1. I’m 18 and I also did the army pt and my score was :
    Push ups: 44
    Sit ups: 62 (ran out of time)
    2 mile run: 17:44

    I challenge everyone else to do this & Comment down below what’s your results!!

  2. For future reference, after you run don’t sit down. Stand up and put your hands over your head. (It helps you breathe better. It opens your lungs so you can breathe better.)

  3. Shit’s hella easy for me as far as Pushups and sit-ups. Only problem I’ve ever really had with a PT test is my run. Failed it for the first time at my current station, got injured for a whole month, then came back with a 250 score.
    Anyone who struggles with calisthenics, the only way to get better is to actually do it. I remember when I couldn’t even do more than 5 push-ups. Now I can rep out 40-50 in one go. Same goes for sit-ups & the run.
    Anyone can do this. Take your time, & you’ll get better in no time.

  4. Interesting to hear your feedback. I'm British. I went to a Royal Marines potential officers selection when I was 17 and at that time they were using the USMC physicial fitness test. Overhand pullups, situps, pressups and a shuttle run of 6 x 50m (under 50 seconds I think was the pass rate) to the best of my recollection. It was interesting to be able to compare my results at that age with the other candidates. Later in life I then went on to join the Army as an Officer and did an older version of the Basic Fitness test (there have been at least 3 versions in the last 20-30 years) and Academy's version of the Combat fitness test. Completely agree with your sentiments on doing the run having just finished the situps, pressups (and pull ups in my case). Running when abs, arms, and especially hip flexors, are fatigued. Interestingly, in my time, the pressups for females were different (knees on the ground) and pullups (lower beam, feet on the ground with body at an angle underneath), but because of different physiology (men have far more weight on their upper body so more pressure on abs to lift that weight) it was often a female that finished last on activities like the abdominal bleep test. I wouldn't advocate anyone doing the combat fitness test (speed march) without specific training beforehand as it could likely result in lower limb injury if not used to that kind of activity.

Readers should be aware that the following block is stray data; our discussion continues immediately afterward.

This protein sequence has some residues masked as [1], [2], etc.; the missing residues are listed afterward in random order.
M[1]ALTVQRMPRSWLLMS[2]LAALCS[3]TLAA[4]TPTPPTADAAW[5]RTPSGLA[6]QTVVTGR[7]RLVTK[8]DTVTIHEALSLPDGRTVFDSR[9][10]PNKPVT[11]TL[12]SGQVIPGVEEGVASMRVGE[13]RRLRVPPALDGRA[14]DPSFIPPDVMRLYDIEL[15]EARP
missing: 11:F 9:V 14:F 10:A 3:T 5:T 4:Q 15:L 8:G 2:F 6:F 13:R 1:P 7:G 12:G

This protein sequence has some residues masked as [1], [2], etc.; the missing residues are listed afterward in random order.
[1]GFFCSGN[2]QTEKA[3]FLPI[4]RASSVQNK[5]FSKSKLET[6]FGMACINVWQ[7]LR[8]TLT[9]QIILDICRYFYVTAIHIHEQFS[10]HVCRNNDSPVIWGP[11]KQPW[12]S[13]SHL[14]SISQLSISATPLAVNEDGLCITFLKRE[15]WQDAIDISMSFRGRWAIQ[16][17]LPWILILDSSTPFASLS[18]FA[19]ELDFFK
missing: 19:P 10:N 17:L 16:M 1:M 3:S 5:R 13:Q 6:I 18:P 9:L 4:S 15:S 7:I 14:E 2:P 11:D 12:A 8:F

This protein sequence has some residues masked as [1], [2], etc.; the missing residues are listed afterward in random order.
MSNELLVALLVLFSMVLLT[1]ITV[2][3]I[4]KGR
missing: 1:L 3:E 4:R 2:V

The run part of the Basic Fitness test for the British Army, in the most recent version I did, was a half mile warmup (800m) in about 6 minutes, followed immediately by a 1.5mile best effort (2400m), the time to attain being based on age and gender. For under 30 male the target was 10 min 30, for Under 30 female 13 mins. The best times I ever witnessed were in the region of 6mins 45.

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